Of course, there are all kinds of complications and exceptions, and you really have to read it on a case-by-case basis. Sometimes a date involves multiple events (like dinner + movie) and it works out nicely that each person pays for a different part. Sometimes a first date is ambiguous, and splitting the check is the best way to address the ambiguity. Sometimes there's just practical factors like the two meet up for coffee and since the guy got there first, already ordered, and is trying to hold the table, the girl is on her own to get her drink. (That was my first date with Robert!). I think most of all, both parties should be flexible and polite, and not read too much into whatever happens. Presumably you've learned more about the person on the date than just how they handle the check!
tabular_rasa: (Life is Hard!)
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I sort of already answered this two years ago. (But I guess that's fitting, for a question about repetition). Basically, I desire diversity and hate repetition in my music so much that even my most beloved song would become repugnant to me after a while, so this question just sounds like choosing a method of torture. Even if I spaced the song out over hours, days, or weeks, I think I would start to hate it for being the one piece of music I could listen to the exclusion of all others.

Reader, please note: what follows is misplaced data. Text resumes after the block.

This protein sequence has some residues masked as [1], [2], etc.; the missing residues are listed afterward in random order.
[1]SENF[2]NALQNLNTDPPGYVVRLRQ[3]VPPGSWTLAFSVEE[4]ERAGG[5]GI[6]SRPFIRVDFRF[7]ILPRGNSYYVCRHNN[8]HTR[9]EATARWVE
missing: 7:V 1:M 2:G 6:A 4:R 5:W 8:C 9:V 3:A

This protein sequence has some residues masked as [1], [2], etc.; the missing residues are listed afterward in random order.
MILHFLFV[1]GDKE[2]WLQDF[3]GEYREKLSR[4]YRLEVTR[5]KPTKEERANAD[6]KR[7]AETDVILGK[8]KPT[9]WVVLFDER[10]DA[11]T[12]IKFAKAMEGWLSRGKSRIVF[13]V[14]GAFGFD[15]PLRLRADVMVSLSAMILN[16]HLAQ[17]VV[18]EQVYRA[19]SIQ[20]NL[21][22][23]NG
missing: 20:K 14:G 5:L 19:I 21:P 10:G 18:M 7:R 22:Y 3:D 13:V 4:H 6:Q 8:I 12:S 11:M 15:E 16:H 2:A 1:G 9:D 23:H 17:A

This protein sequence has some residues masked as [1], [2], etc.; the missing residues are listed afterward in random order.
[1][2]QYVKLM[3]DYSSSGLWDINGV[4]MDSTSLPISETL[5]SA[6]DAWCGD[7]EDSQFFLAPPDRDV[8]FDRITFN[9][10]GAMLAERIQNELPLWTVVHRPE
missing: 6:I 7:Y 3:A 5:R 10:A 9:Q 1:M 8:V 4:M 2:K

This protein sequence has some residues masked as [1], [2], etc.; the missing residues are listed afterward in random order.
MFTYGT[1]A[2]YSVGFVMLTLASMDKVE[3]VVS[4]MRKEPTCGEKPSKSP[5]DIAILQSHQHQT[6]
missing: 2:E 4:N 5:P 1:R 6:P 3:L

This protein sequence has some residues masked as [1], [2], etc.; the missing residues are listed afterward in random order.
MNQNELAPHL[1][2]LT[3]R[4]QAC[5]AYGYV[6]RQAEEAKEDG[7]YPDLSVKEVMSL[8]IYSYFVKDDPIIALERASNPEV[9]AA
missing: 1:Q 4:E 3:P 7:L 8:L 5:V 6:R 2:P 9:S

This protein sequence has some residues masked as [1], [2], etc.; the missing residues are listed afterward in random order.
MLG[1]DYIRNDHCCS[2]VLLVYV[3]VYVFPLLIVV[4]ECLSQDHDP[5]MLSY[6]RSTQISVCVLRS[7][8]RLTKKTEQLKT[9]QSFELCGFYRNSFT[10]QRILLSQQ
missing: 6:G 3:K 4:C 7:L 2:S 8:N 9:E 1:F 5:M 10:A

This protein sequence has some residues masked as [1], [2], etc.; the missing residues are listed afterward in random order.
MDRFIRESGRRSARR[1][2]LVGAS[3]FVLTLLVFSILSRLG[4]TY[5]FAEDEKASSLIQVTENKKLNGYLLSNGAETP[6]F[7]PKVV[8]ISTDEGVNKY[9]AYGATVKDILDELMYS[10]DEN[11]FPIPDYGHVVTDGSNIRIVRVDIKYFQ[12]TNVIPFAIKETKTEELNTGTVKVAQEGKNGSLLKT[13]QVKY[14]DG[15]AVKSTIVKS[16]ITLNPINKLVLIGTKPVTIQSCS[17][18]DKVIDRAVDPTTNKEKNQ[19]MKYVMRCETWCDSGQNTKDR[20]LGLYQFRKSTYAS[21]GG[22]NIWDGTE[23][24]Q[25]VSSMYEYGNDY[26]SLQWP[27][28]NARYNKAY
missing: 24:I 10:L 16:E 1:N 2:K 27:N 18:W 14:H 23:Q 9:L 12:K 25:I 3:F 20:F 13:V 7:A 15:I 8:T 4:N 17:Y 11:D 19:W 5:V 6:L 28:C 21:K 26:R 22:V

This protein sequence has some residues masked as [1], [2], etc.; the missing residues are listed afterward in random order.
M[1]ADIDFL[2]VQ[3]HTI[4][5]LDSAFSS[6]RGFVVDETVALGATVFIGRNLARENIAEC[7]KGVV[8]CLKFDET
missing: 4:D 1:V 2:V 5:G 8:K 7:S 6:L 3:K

But if I absolutely I had to pick a song, I would choose:

John Cage's "4'33" is 4 minutes and 33 seconds of silence.*

*From the performers. There is ambient noise that varies based on the audience-- which is another reason why I would choose this piece: By nature it can't be the same thing every single time!

In other words, I hate repeating songs so much I would rather forgo listening to music and just play songs in my head for the rest of my life instead!
tabular_rasa: (Life is Hard!)
So this is really frustrating: The question mark + slash key no longer works on my keyboard.

It may have something to do with some water that got splashed on my keyboard two days ago, since that's also the day it stopped working; the SD/XD card reader has stopped working as well. But absolutely nothing else is wrong with the computer, and it seems very bizarre the malfunction is this specific.

And come on, why couldn't it be, like, the tilde that broke? (Especially since the water hit the left side of my keyboard anyway; I don't even know how it affected the question mark + slash key!). Or one of the numbers on the side numerical keypad I don't use? I recently discovered I can still type a slash with one of the keys near said numerical keypad (though it's going to take some getting used to, as all the LJ codes for style, cut, links, etc are now automatic to me and I keep leaving them open-ended because the slash doesn't type), but every time I want to type a question mark I now have to copy and paste it from somewhere else ):{